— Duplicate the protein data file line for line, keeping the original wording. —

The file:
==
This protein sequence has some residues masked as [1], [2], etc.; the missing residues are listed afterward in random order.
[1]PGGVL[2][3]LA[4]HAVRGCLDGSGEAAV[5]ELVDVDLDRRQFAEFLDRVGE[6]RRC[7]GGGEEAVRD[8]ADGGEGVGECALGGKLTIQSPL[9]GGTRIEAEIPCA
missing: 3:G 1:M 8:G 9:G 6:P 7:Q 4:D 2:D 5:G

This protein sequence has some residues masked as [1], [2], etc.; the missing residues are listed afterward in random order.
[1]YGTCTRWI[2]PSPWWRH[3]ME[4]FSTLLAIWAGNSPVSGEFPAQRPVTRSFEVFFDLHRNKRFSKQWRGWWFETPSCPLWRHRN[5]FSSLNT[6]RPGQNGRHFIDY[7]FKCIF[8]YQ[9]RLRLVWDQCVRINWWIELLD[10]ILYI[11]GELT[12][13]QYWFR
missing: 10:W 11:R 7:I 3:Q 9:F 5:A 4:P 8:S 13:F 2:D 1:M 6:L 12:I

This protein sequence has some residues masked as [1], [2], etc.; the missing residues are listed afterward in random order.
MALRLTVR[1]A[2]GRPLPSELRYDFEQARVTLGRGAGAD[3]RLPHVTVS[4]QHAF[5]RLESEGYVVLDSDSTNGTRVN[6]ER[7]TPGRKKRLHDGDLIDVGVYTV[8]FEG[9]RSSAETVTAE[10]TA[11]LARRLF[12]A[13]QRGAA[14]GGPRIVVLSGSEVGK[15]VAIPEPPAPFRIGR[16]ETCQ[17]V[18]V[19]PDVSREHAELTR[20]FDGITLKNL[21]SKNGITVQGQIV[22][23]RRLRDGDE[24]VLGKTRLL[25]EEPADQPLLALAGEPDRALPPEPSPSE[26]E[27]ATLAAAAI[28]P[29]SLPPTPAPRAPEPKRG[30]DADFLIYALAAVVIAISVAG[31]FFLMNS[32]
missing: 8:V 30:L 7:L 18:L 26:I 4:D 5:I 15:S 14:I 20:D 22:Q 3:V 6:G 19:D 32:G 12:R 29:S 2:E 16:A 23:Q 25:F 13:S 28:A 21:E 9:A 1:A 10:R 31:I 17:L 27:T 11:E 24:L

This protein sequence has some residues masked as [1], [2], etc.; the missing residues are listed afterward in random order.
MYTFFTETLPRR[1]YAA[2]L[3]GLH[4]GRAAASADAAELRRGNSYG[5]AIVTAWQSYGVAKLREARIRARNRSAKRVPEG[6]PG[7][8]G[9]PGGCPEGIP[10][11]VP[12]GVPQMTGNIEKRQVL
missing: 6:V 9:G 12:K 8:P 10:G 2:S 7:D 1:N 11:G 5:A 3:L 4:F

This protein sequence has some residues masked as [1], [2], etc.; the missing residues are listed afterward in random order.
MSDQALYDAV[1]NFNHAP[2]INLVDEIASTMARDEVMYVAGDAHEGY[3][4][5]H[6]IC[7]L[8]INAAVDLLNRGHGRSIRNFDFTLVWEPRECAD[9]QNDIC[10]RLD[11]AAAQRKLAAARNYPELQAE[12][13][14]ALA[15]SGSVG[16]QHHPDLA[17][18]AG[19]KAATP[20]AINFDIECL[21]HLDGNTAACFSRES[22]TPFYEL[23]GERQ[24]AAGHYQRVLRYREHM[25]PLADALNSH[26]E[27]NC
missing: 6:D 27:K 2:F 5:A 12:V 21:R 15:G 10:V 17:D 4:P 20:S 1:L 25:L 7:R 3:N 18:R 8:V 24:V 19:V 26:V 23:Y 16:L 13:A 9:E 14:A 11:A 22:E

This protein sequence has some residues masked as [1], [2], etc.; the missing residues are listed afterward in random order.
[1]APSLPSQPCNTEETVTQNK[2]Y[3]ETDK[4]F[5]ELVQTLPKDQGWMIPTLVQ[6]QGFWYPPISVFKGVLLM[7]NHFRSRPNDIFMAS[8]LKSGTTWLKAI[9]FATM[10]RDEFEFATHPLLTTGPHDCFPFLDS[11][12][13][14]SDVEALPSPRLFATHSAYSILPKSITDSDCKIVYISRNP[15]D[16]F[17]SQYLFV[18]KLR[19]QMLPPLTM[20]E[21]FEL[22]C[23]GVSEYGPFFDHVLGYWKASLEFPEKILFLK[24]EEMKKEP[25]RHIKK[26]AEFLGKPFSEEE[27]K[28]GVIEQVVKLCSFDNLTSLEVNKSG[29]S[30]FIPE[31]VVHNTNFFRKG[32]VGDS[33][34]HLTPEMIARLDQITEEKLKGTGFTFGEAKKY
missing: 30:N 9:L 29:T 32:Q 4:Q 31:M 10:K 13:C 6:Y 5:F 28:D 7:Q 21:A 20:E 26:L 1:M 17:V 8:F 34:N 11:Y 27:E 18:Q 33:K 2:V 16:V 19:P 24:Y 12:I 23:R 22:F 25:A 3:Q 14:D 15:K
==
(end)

This protein sequence has some residues masked as [1], [2], etc.; the missing residues are listed afterward in random order.
[1]PGGVL[2][3]LA[4]HAVRGCLDGSGEAAV[5]ELVDVDLDRRQFAEFLDRVGE[6]RRC[7]GGGEEAVRD[8]ADGGEGVGECALGGKLTIQSPL[9]GGTRIEAEIPCA
missing: 3:G 1:M 8:G 9:G 6:P 7:Q 4:D 2:D 5:G

This protein sequence has some residues masked as [1], [2], etc.; the missing residues are listed afterward in random order.
[1]YGTCTRWI[2]PSPWWRH[3]ME[4]FSTLLAIWAGNSPVSGEFPAQRPVTRSFEVFFDLHRNKRFSKQWRGWWFETPSCPLWRHRN[5]FSSLNT[6]RPGQNGRHFIDY[7]FKCIF[8]YQ[9]RLRLVWDQCVRINWWIELLD[10]ILYI[11]GELT[12][13]QYWFR
missing: 10:W 11:R 7:I 3:Q 9:F 5:A 4:P 8:S 13:F 2:D 1:M 6:L 12:I

This protein sequence has some residues masked as [1], [2], etc.; the missing residues are listed afterward in random order.
MALRLTVR[1]A[2]GRPLPSELRYDFEQARVTLGRGAGAD[3]RLPHVTVS[4]QHAF[5]RLESEGYVVLDSDSTNGTRVN[6]ER[7]TPGRKKRLHDGDLIDVGVYTV[8]FEG[9]RSSAETVTAE[10]TA[11]LARRLF[12]A[13]QRGAA[14]GGPRIVVLSGSEVGK[15]VAIPEPPAPFRIGR[16]ETCQ[17]V[18]V[19]PDVSREHAELTR[20]FDGITLKNL[21]SKNGITVQGQIV[22][23]RRLRDGDE[24]VLGKTRLL[25]EEPADQPLLALAGEPDRALPPEPSPSE[26]E[27]ATLAAAAI[28]P[29]SLPPTPAPRAPEPKRG[30]DADFLIYALAAVVIAISVAG[31]FFLMNS[32]
missing: 8:V 30:L 7:L 18:L 26:I 4:D 5:I 15:S 14:I 20:D 22:Q 3:V 6:G 19:D 32:G 12:R 29:S 2:E 16:A 23:Q 25:F 13:S 28:A 21:E 9:A 1:A 10:R 31:I 17:L 27:T 11:E 24:L

This protein sequence has some residues masked as [1], [2], etc.; the missing residues are listed afterward in random order.
MYTFFTETLPRR[1]YAA[2]L[3]GLH[4]GRAAASADAAELRRGNSYG[5]AIVTAWQSYGVAKLREARIRARNRSAKRVPEG[6]PG[7][8]G[9]PGGCPEGIP[10][11]VP[12]GVPQMTGNIEKRQVL
missing: 6:V 9:G 12:K 8:P 10:G 2:S 7:D 1:N 11:G 5:A 3:L 4:F

This protein sequence has some residues masked as [1], [2], etc.; the missing residues are listed afterward in random order.
MSDQALYDAV[1]NFNHAP[2]INLVDEIASTMARDEVMYVAGDAHEGY[3][4][5]H[6]IC[7]L[8]INAAVDLLNRGHGRSIRNFDFTLVWEPRECAD[9]QNDIC[10]RLD[11]AAAQRKLAAARNYPELQAE[12][13][14]ALA[15]SGSVG[16]QHHPDLA[17][18]AG[19]KAATP[20]AINFDIECL[21]HLDGNTAACFSRES[22]TPFYEL[23]GERQ[24]AAGHYQRVLRYREHM[25]PLADALNSH[26]E[27]NC
missing: 6:D 27:K 2:F 5:A 12:V 21:R 15:G 10:V 17:D 4:P 20:S 1:L 25:L 7:R 3:N 18:R 8:V 24:V 19:V 26:V 23:Y 16:L 13:A 9:E 14:A 11:A 22:E

This protein sequence has some residues masked as [1], [2], etc.; the missing residues are listed afterward in random order.
[1]APSLPSQPCNTEETVTQNK[2]Y[3]ETDK[4]F[5]ELVQTLPKDQGWMIPTLVQ[6]QGFWYPPISVFKGVLLM[7]NHFRSRPNDIFMAS[8]LKSGTTWLKAI[9]FATM[10]RDEFEFATHPLLTTGPHDCFPFLDS[11][12][13][14]SDVEALPSPRLFATHSAYSILPKSITDSDCKIVYISRNP[15]D[16]F[17]SQYLFV[18]KLR[19]QMLPPLTM[20]E[21]FEL[22]C[23]GVSEYGPFFDHVLGYWKASLEFPEKILFLK[24]EEMKKEP[25]RHIKK[26]AEFLGKPFSEEE[27]K[28]GVIEQVVKLCSFDNLTSLEVNKSG[29]S[30]FIPE[31]VVHNTNFFRKG[32]VGDS[33][34]HLTPEMIARLDQITEEKLKGTGFTFGEAKKY
missing: 30:N 9:L 29:T 32:Q 4:Q 31:M 10:K 13:C 6:Y 5:F 28:D 7:Q 21:A 20:E 26:L 1:M 17:V 8:F 34:N 11:Y 27:E 18:Q 33:K 2:V 16:V 19:P 24:Y 12:I 23:R 22:F 25:A 3:Q 14:D 15:K